The veterinary profession could be on the verge of its biggest shake-up in half a century as the RCVS considers if new regulatory legislation is required.

Stephen May
“This feels like an opportune moment to carry out a wholesale review of the legislative basis for regulation of the veterinary profession in the UK,” said Prof Stephen May.

A list of proposals to be contemplated by an RCVS working party include a new “Veterinary Services Act” to replace the Veterinary Surgeons Act (1966), which has been described as “antiquated”.

Potential changes could give the RCVS power to regulate allied professionals, conduct compulsory practice inspections and provide a possible means to establish title protection for vet nurses.

Fitness to practise rules and the possible separation of vet registration and licence documents, a process currently combined, will also be considered.

‘Wholesale review’

The aim of the working party, which is expected to have its first meeting in May, is to ensure the college’s vision for future legislation is given proper consideration so it can respond to opportunities to support a new act.

RCVS junior vice-president Stephen May, who will chair the group, said: “The UK leaving the EU will necessitate some changes to the Veterinary Surgeons Act, so this feels like an opportune moment to carry out a wholesale review of the legislative basis for regulation of the veterinary profession in the UK.”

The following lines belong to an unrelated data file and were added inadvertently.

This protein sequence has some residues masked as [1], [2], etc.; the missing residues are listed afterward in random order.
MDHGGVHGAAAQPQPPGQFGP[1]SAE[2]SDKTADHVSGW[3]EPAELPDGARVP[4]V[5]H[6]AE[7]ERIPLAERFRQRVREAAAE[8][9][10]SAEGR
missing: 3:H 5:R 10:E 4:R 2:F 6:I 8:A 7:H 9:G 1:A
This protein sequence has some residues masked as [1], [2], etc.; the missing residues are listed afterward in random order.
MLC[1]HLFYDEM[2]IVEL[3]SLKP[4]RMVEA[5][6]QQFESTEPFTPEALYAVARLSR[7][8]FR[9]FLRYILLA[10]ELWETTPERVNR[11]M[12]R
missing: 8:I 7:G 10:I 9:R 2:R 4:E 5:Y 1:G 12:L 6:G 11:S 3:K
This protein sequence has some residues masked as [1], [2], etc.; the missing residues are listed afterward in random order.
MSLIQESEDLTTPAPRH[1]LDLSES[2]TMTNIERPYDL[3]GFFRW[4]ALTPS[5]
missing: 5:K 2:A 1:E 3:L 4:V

Prof May said while it was too early to say what a potential Veterinary Services Act may look like, it is anticipated any changes necessitated by creating a new act or reforming the existing one should be principles-based, reflect modern practice and be suitably future-proof.

Discussions

Although the Veterinary Surgeons Act is more than 50 years old, Prof May believes the professional model it espoused has served the public and profession well.

Another facet being explored is how other allied professions could be brought under the college’s regulatory umbrella, with vet surgeons remaining the “lead profession”.

These discussions will be informed by recommendations from the exemption orders and associates working party.

The possibility of giving the college power to undertake compulsory inspections will also be explored.

BVA president Gudrun Ravetz, who will be on the panel, said: “This process has only just begun and we will be seeking members’ views to ensure everyone has the opportunity to feed into these considerations.”

  • Read the full story in the April 24 issue of Veterinary Times.
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